I have some big decisions to ponder: do I go on a DMP ( I might have to- but I don’t have the head space for now to manage this- will do my research and review in new year), alcohol- it has to go (I am currently on day 3 alcohol free)- it no longer serves me- never did obviously- it has become a crutch, I need to live more simply and naturally- more gardening, more exercise, more DIY, I need to get more of a balance with work- yes i will still give it 100% but i cant be all consumed by it- i have other things to focus more on.

Anyway, I should be around here for quite some time and I hope this will be a reminder to how far I have come someday.


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Comments

  • CL21
    CL21 Posts: 253 Forumite
    First Anniversary First Post Name Dropper
    Admitting the size of the problem is the first step and you’ll get loads of advice on budgeting here. Try and post your Statement of Affairs too so that it’s all out in front of you. Can be good to see where your spending is out of control - I have also gone back through last three months of spending to see where money is actually going (rather than guessing!) 

    You only mention your wife briefly. Does she know about the level of debt and is she on board with paying it off? 

    Recommend Dave Ramsey Total Money Makeover and Pete Matthew Meaningful Money if you want some advice from the professionals! Pete Matthew also has a great YouTube channel. 

    Very best of luck with everything 
    Credit Card 1 - £6249.99 £4,900
    Credit Card 2 - £13,481.47 £12,985

    Total debt - £19,731.46 £17,885

    Emergency fund £930
  • Thanks, yeah my wife is on board. She is much better at manging money day to day than I am - but weakness lies in wanting to make the big spends that are not essential, just improvements, which plays a big part. She is much better at knuckling down and getting on with it. She hates the idea of us having to take a DMP because of the defaulting- we have never missed a payment, and she is worried it would somehow impact on my older kids (21 and 18). She doesn't exactly know how much we owe- i think she is protecting herself from the size of the total- but she knows it needs to be managed and what we can live on- which for now is where she wants to be.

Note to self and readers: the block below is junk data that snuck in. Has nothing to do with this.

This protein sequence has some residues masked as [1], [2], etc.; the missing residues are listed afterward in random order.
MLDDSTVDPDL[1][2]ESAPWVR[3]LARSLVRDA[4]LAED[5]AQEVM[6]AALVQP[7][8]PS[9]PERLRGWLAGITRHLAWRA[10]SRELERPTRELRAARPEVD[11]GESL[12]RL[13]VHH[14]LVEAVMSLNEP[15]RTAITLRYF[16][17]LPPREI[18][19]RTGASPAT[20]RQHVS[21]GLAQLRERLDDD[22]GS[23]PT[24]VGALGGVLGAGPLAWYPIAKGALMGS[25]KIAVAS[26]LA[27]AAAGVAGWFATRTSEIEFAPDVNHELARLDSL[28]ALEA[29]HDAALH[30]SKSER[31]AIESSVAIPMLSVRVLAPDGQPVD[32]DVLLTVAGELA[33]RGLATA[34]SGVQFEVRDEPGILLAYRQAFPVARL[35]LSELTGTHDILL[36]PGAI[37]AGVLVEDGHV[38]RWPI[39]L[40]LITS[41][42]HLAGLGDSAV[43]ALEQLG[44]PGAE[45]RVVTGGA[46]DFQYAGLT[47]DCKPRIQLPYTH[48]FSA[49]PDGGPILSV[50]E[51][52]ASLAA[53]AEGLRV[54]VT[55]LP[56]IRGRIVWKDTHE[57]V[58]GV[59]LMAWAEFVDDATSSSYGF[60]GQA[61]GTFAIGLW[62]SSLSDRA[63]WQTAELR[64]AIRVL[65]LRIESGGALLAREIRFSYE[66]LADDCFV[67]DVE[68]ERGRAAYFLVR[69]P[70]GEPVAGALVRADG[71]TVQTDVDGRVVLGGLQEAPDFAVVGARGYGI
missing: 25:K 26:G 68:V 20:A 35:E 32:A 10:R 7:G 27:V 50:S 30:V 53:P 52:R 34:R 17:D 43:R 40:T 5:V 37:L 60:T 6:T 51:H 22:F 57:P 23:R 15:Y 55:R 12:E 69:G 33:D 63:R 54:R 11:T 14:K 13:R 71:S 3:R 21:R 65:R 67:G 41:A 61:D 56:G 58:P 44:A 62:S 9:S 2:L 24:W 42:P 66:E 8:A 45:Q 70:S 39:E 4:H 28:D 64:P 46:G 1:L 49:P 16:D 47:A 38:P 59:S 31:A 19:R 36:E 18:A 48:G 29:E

• You have a supportive partner and the ability to recognise in yourself how the distant past and the way you were raised helped frame your patterns, both good and bad. And even better: now you recognise it is time to say goodbye to the bad patterns and to the guilt, shame and fear. Wow! Amazing. Can’t wait to read how your journey progresses.
  • You have a supportive partner and the ability to recognise in yourself how the distant past and the way you were raised helped frame your patterns, both good and bad. And even better: now you recognise it is time to say goodbye to the bad patterns and to the guilt, shame and fear. Wow! Amazing. Can’t wait to read how your journey progresses.
    beautifully put- thank you
  • alt80
    alt80 Posts: 4,208 Forumite
    First Anniversary First Post Name Dropper
    edited 8 December 2021 at 12:27AM
    Hey mate, you've acknowledged there's an issue so taken the first step. Easier said than done telling someone else to let go of the guilt/ shame etc. I know that 100%.

    First step from here is working out a true account of where your money goes: throw the past 3 months spending into Excel and categorise it. Consider what's there / reflect on it. Try not to turn it into a reason to beat yourself up though, I did for a long time seeing my spending in black and white helped in one respect but equally drove some self destructive behaviour on my part. Don't let it get to that - you can't change what's been and gone but you can choose how you deal with the present and plan for the future. 

    I've been there with the six figures on credit cards myself a few years back unfortunately I didn't really look at my life then just wound up with another round of similar !!!!!! after refinancing property I own. It took me building up more personal debt and a national lockdown for me to start properly looking at my life for the !!!!!! destructive mess it was, not easy and been a !!!!!! bumpy ride I can tell you that much but believe me if I can do this anyone can and I'm making progress now. I'm saying this as I would like to say I can perhaps offer some hope; I can honestly say life has not been better than in the past 6 months for me generally, ups and downs like anyone else but controlling the self destructive behaviours and building on the more positive things in life.